This post is by Subraya Mallya from PrudentCloud
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We have all heard and know about Buyer’s Journey. The process they go through from the time a technology need arises, all the way through the decision process, involving inputs from all the stakeholders, till they make a purchase. While that journey has been analyzed and optimized and then some, I don’t think SaaS companies have paid a lot of attention to the journey a customer goes through post-purchase till they realize the value from the product. Consequently, the widespread lack of customer satisfaction in large majority of enterprise software customers.
P.S. In this post, when we refer to Customer Journey, Purchase process etc, we do that in the context of Software-as-a-Service. While there might be a slight difference in the way other industries manage customer success, the core principles remain the same.
By itself, Customer Success is not a new concept. The term “Customer Success” might be new but Industries like Telecom,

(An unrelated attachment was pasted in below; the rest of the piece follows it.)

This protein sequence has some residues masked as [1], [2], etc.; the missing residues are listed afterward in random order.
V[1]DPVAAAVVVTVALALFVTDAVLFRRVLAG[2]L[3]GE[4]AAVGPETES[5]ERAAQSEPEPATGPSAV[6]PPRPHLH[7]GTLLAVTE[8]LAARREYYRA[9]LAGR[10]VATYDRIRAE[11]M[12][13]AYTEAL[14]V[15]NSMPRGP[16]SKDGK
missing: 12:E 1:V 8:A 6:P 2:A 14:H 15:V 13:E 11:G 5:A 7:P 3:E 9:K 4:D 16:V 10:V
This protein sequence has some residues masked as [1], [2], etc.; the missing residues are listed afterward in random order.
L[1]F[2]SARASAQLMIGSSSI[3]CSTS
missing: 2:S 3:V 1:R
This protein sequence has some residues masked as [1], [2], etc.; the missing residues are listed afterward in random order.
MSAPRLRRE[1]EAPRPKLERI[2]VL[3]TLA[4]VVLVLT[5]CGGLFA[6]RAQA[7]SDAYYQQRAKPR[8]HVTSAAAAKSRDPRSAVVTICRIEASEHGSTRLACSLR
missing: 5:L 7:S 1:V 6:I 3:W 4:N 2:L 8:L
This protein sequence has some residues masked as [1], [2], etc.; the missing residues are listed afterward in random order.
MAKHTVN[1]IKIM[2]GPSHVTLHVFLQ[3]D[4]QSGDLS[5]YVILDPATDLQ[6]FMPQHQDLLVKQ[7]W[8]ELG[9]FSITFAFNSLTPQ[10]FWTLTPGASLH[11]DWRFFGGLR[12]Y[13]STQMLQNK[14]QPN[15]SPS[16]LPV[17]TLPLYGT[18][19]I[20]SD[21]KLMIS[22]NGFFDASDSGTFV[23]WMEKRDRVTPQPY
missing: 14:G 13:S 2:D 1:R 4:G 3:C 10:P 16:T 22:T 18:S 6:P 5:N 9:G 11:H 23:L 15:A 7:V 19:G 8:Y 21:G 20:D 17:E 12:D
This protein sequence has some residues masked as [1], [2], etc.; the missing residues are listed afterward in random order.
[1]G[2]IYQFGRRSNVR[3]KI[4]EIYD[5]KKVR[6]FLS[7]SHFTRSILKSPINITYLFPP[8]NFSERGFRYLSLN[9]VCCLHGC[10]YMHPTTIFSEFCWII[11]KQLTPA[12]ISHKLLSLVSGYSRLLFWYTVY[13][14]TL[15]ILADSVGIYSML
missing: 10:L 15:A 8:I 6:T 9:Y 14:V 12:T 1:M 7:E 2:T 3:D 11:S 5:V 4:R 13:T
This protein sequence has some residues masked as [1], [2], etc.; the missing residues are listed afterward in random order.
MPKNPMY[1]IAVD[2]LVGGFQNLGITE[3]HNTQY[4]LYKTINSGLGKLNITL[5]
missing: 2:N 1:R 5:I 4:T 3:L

As a vendor it is important to equate Customer Success to how successful you are with a particular customer (or cohort of customers) in terms of reducing the possibility of churn and increasing the lifetime value. It is all about delivering value to customers making them successful in their business.
Why Customer Success matters?
In the past software companies had outsourced their customer expectation management post-purchase to the ecosystem, either to System Integrators or Value-Added service providers. All the company did was provide a Tier-2/Tier-3 support layer and collected Support revenue. With SaaS, it changed and changed in a big way. The software vendor is now responsible for directly managing the relationship with customers and the expectations that come with it. They are also responsible for the SLA, customer experience and ROI. Given that shift, it is imperative that SaaS vendors understand what makes customers successful, the success journey and ensure each customer realizes the value and stays with them longer.